Entertainment & Arts

Cartoons that courted controversy

New Yorker front cover
Image caption This image of US President Obama and his wife appeared on the front of the New Yorker magazine in 2008

The BBC looks at the cartoons which have courted controversy in the past.

Muhammad cartoon provokes fury

Twelve caricatures of the Prophet Muhammad published in 2005 had a huge impact around the world, with riots in many Muslim countries causing deaths and destruction the following year.

The controversy was sparked when Danish newspaper Jyllands-Posten published the cartoons showing Muhammad in a variety of humorous or satirical situations, including one as a bearded man with a bomb in his turban.

Violence continued as the cartoons were republished by several other European newspapers in solidarity or outrage. Other media outlets - including the BBC - refrained from publishing them to avoid causing offence to their audiences.

A Somali man who attacked the Danish cartoonist responsible for the drawings was jailed for nine years by a Danish court in 2011.

New Yorker angers Obama camp

The election team for US President Barack Obama decried The New Yorker magazine for a 2008 cartoon on its front cover, depicting him in traditional Muslim dress and his wife as a terrorist.

The magazine said the image, which was drawn by Barry Blitt, was intended as a satirical comment about some of the distorted right-wing attacks on the Democratic senator.

An Obama campaign spokesman called the cartoon "tasteless and offensive".

Egypt paper in cartoon campaign

In September 2012, a newspaper in Egypt launched a campaign in response to obscene cartoons of the Prophet Muhammad published in the French magazine, Charlie Hebdo.

Secular daily paper Al-Watan published 13 cartoons under the slogan "Fight cartoons with cartoons". The two-page spread of drawings was published as part of a 12-page dedicated section responding to Charlie Hebdo.

The cartoons included one showing a white man accusing an angry, bearded man of being a terrorist until he sees he is from Israel and offers him a flower instead.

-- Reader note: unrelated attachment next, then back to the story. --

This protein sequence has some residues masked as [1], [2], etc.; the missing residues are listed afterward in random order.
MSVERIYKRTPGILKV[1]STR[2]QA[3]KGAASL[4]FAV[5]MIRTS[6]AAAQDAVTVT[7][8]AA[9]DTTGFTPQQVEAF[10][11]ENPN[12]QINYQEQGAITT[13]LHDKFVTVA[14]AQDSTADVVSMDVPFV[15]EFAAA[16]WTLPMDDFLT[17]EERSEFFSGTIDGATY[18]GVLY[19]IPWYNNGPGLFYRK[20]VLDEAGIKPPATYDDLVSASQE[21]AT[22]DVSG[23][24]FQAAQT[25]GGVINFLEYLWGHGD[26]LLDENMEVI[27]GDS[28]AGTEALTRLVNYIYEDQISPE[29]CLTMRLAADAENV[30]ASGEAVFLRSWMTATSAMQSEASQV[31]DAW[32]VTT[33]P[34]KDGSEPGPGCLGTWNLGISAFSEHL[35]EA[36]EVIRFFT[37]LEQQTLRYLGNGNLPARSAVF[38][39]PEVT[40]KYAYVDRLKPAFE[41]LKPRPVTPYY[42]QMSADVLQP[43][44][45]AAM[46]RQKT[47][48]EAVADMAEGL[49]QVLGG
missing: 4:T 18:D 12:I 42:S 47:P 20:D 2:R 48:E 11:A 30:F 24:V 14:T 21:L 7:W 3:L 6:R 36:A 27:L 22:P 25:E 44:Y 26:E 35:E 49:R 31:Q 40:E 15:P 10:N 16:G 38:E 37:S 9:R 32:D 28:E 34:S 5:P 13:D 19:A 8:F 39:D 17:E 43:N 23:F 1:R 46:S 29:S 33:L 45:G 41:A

'Artistic bombs'

Cartoons by Ernest Forbes were published in the Freeman's Journal during the 1920s and were described at the time by the Irish government as "artistic bombs".

They provided hard-hitting commentary on events during one of the most troubled periods in Irish history and included original caricature portraits of politicians like Michael Collins, Eamon de Valera and Edward Carson.

Forbes's last cartoon was dated 15 November 1924 and depicted Edward Carson and the Northern Irish unionists. Just one month later the Freeman ceased publication.

Man seeks to ban Tintin book

A Congolese man attempted to get a controversial Tintin book banned in the cartoon star's home country of Belgium in 2010.

Bienvenu Mbutu said the ginger sleuth's "little (black) helper" in Tintin in the Congo was seen as "stupid and without qualities".

"It makes people think that blacks have not evolved," said Mr Mbutu, who lives in Belgium.

Mr Mbutu was not the only one to complain about the book's crude racial stereotypes. The UK's Commission for Racial Equality also called for the book to be banned, saying it contained imagery and words of hideous racial prejudice.

India professor arrested over cartoon

A professor in Calcutta was arrested by police in India last year for allegedly posting cartoons on the internet ridiculing the Chief Minister in West Bengal, Mamata Banerjee.

The cartoon, a take on the Oscar-winning Bengali filmmaker Satyajit Ray's film Sonar Kella, or The Golden Fort, went viral on the social networking site, Facebook.

Professor Ambikesh Mahapatra emailed friends the cartoon which criticised Ms Banerjee's performance as a former railway minister. It also poked fun at her for sacking former minister Dinesh Trivedi from the same role.

Professor Mahapatra was later released on bail.

Image of Jesus provokes anger

In 2007 a Malaysian newspaper faced calls to shut down after it published an image of Jesus holding a cigarette and what appeared to be a can of beer. The paper subsequently issued an apology, explaining that a graphics editor had mistakenly taken the image from the internet.

The previous year, the country's Muslim-led government closed two publications for carrying controversial cartoons of the Prophet Muhammad.

Plot to murder Swedish cartoonist

Lars Vilks became embroiled in controversy in 2007, when his entry in an arts project was published by the Swedish newspaper Nerikes Allehanda.

Several Muslim countries protested against the picture, which depicted a dog with the head of a bearded man in a turban.

A group linked to al-Qaeda in Iraq offered a $100,000 (£63,600) reward for killing Mr Vilks, and a 50% bonus if he was "slaughtered like a lamb" by having his throat cut.

Shapiro sued by South African leader

South Africa's governing party ANC expressed "disgust" last year at a cartoon of President Jacob Zuma depicted as a penis.

The cartoon by prominent artist Jonathan Shapiro also featured a poem, which referred to Mr Zuma as a "dick".

The president previously sued the cartoonist, who works for the Mail & Guardian newspapers, after he depicted Mr Zuma in 2008 about to rape a female figure representing justice. Mr Zuma was cleared of raping a family friend in 2006.